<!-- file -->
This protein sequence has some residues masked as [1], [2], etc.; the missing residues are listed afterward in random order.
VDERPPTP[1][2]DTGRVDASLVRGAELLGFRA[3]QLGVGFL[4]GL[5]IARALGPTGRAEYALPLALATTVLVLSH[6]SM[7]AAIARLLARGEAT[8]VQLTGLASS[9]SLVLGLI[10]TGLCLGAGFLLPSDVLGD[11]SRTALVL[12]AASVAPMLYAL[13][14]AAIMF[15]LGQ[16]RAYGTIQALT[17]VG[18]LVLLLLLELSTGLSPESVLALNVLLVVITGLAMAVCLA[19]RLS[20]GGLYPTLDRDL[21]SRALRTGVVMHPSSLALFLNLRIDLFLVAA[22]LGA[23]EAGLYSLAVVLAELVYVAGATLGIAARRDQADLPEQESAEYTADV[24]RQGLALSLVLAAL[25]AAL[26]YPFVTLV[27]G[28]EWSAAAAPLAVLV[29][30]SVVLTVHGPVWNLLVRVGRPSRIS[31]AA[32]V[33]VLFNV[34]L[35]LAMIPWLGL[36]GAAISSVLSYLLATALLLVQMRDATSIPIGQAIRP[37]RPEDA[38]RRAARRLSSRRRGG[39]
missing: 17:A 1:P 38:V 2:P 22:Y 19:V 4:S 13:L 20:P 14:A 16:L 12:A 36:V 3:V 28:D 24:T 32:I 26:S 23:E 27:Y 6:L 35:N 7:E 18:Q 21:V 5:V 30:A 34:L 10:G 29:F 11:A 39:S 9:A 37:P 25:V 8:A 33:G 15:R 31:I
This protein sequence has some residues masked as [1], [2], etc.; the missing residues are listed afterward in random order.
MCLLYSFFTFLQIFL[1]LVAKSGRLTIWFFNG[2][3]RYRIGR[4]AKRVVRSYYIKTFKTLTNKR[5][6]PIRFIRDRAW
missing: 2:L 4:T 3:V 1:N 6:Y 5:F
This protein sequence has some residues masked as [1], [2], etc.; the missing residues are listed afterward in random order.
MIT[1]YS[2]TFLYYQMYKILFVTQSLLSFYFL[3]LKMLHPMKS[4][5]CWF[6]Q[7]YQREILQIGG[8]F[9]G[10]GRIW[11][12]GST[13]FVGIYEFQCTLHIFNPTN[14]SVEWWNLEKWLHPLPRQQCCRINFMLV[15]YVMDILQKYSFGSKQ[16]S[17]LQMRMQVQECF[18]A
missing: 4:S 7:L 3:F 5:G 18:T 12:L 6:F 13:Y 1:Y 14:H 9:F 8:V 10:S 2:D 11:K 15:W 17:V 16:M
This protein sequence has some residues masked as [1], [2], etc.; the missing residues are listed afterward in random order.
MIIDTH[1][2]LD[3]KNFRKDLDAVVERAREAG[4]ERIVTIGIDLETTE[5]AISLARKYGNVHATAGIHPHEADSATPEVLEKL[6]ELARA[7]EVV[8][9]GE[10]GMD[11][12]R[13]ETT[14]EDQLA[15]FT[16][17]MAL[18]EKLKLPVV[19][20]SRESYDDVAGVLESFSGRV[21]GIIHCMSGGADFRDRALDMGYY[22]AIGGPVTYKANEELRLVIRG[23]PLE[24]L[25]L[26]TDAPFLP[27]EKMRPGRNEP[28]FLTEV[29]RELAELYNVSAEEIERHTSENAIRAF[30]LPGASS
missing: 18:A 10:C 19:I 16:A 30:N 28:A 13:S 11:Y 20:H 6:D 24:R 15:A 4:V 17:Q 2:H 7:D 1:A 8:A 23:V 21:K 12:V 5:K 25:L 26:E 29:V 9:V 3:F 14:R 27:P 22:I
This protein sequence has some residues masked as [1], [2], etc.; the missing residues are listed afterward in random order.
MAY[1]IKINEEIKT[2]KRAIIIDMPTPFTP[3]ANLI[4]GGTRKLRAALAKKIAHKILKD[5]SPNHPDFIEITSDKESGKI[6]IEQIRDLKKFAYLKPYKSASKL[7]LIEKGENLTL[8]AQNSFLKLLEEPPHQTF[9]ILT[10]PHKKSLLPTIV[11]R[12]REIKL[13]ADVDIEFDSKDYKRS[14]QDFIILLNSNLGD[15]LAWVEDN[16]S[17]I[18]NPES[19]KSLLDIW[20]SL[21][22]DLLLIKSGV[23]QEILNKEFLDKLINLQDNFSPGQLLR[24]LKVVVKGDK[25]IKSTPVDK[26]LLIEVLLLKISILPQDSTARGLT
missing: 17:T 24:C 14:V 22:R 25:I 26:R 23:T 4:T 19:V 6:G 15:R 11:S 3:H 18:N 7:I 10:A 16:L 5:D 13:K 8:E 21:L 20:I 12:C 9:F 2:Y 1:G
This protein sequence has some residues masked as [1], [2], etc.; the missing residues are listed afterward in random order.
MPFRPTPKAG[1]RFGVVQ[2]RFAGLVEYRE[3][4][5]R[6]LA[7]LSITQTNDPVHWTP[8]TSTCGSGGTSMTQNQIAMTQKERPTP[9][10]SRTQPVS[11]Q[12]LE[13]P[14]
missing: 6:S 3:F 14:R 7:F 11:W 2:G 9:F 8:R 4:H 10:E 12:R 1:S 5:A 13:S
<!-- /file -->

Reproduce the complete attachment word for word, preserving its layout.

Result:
This protein sequence has some residues masked as [1], [2], etc.; the missing residues are listed afterward in random order.
VDERPPTP[1][2]DTGRVDASLVRGAELLGFRA[3]QLGVGFL[4]GL[5]IARALGPTGRAEYALPLALATTVLVLSH[6]SM[7]AAIARLLARGEAT[8]VQLTGLASS[9]SLVLGLI[10]TGLCLGAGFLLPSDVLGD[11]SRTALVL[12]AASVAPMLYAL[13][14]AAIMF[15]LGQ[16]RAYGTIQALT[17]VG[18]LVLLLLLELSTGLSPESVLALNVLLVVITGLAMAVCLA[19]RLS[20]GGLYPTLDRDL[21]SRALRTGVVMHPSSLALFLNLRIDLFLVAA[22]LGA[23]EAGLYSLAVVLAELVYVAGATLGIAARRDQADLPEQESAEYTADV[24]RQGLALSLVLAAL[25]AAL[26]YPFVTLV[27]G[28]EWSAAAAPLAVLV[29][30]SVVLTVHGPVWNLLVRVGRPSRIS[31]AA[32]V[33]VLFNV[34]L[35]LAMIPWLGL[36]GAAISSVLSYLLATALLLVQMRDATSIPIGQAIRP[37]RPEDA[38]RRAARRLSSRRRGG[39]
missing: 17:A 1:P 38:V 2:P 22:Y 19:V 4:S 13:L 20:P 14:A 16:L 12:A 36:V 3:V 28:D 24:T 32:I 26:S 23:E 27:Y 6:L 35:N 7:E 18:Q 21:V 5:V 30:A 34:L 10:G 29:F 11:A 39:S 9:A 37:P 25:V 8:A 33:G 15:R 31:I
This protein sequence has some residues masked as [1], [2], etc.; the missing residues are listed afterward in random order.
MCLLYSFFTFLQIFL[1]LVAKSGRLTIWFFNG[2][3]RYRIGR[4]AKRVVRSYYIKTFKTLTNKR[5][6]PIRFIRDRAW
missing: 2:L 4:T 3:V 1:N 6:Y 5:F
This protein sequence has some residues masked as [1], [2], etc.; the missing residues are listed afterward in random order.
MIT[1]YS[2]TFLYYQMYKILFVTQSLLSFYFL[3]LKMLHPMKS[4][5]CWF[6]Q[7]YQREILQIGG[8]F[9]G[10]GRIW[11][12]GST[13]FVGIYEFQCTLHIFNPTN[14]SVEWWNLEKWLHPLPRQQCCRINFMLV[15]YVMDILQKYSFGSKQ[16]S[17]LQMRMQVQECF[18]A
missing: 4:S 7:L 3:F 5:G 18:T 12:L 6:F 13:Y 1:Y 14:H 9:F 8:V 10:S 2:D 11:K 15:W 17:V 16:M
This protein sequence has some residues masked as [1], [2], etc.; the missing residues are listed afterward in random order.
MIIDTH[1][2]LD[3]KNFRKDLDAVVERAREAG[4]ERIVTIGIDLETTE[5]AISLARKYGNVHATAGIHPHEADSATPEVLEKL[6]ELARA[7]EVV[8][9]GE[10]GMD[11][12]R[13]ETT[14]EDQLA[15]FT[16][17]MAL[18]EKLKLPVV[19][20]SRESYDDVAGVLESFSGRV[21]GIIHCMSGGADFRDRALDMGYY[22]AIGGPVTYKANEELRLVIRG[23]PLE[24]L[25]L[26]TDAPFLP[27]EKMRPGRNEP[28]FLTEV[29]RELAELYNVSAEEIERHTSENAIRAF[30]LPGASS
missing: 18:A 10:C 19:I 16:A 30:N 28:A 13:S 11:Y 20:H 6:D 24:R 15:A 4:V 17:Q 2:H 7:D 1:A 8:A 23:V 21:K 12:V 5:K 25:L 26:E 29:V 9:V 3:F 14:R 27:P 22:I
This protein sequence has some residues masked as [1], [2], etc.; the missing residues are listed afterward in random order.
MAY[1]IKINEEIKT[2]KRAIIIDMPTPFTP[3]ANLI[4]GGTRKLRAALAKKIAHKILKD[5]SPNHPDFIEITSDKESGKI[6]IEQIRDLKKFAYLKPYKSASKL[7]LIEKGENLTL[8]AQNSFLKLLEEPPHQTF[9]ILT[10]PHKKSLLPTIV[11]R[12]REIKL[13]ADVDIEFDSKDYKRS[14]QDFIILLNSNLGD[15]LAWVEDN[16]S[17]I[18]NPES[19]KSLLDIW[20]SL[21][22]DLLLIKSGV[23]QEILNKEFLDKLINLQDNFSPGQLLR[24]LKVVVKGDK[25]IKSTPVDK[26]LLIEVLLLKISILPQDSTARGLT
missing: 17:T 24:C 14:V 22:R 25:I 26:R 23:T 4:T 19:V 6:G 15:R 11:S 3:H 18:N 7:I 10:A 16:L 5:D 13:K 8:E 21:L 20:I 12:C 9:F 2:Y 1:G
This protein sequence has some residues masked as [1], [2], etc.; the missing residues are listed afterward in random order.
MPFRPTPKAG[1]RFGVVQ[2]RFAGLVEYRE[3][4][5]R[6]LA[7]LSITQTNDPVHWTP[8]TSTCGSGGTSMTQNQIAMTQKERPTP[9][10]SRTQPVS[11]Q[12]LE[13]P[14]
missing: 6:S 3:F 14:R 7:F 11:W 2:G 9:F 8:R 4:H 10:E 12:R 1:S 5:A 13:S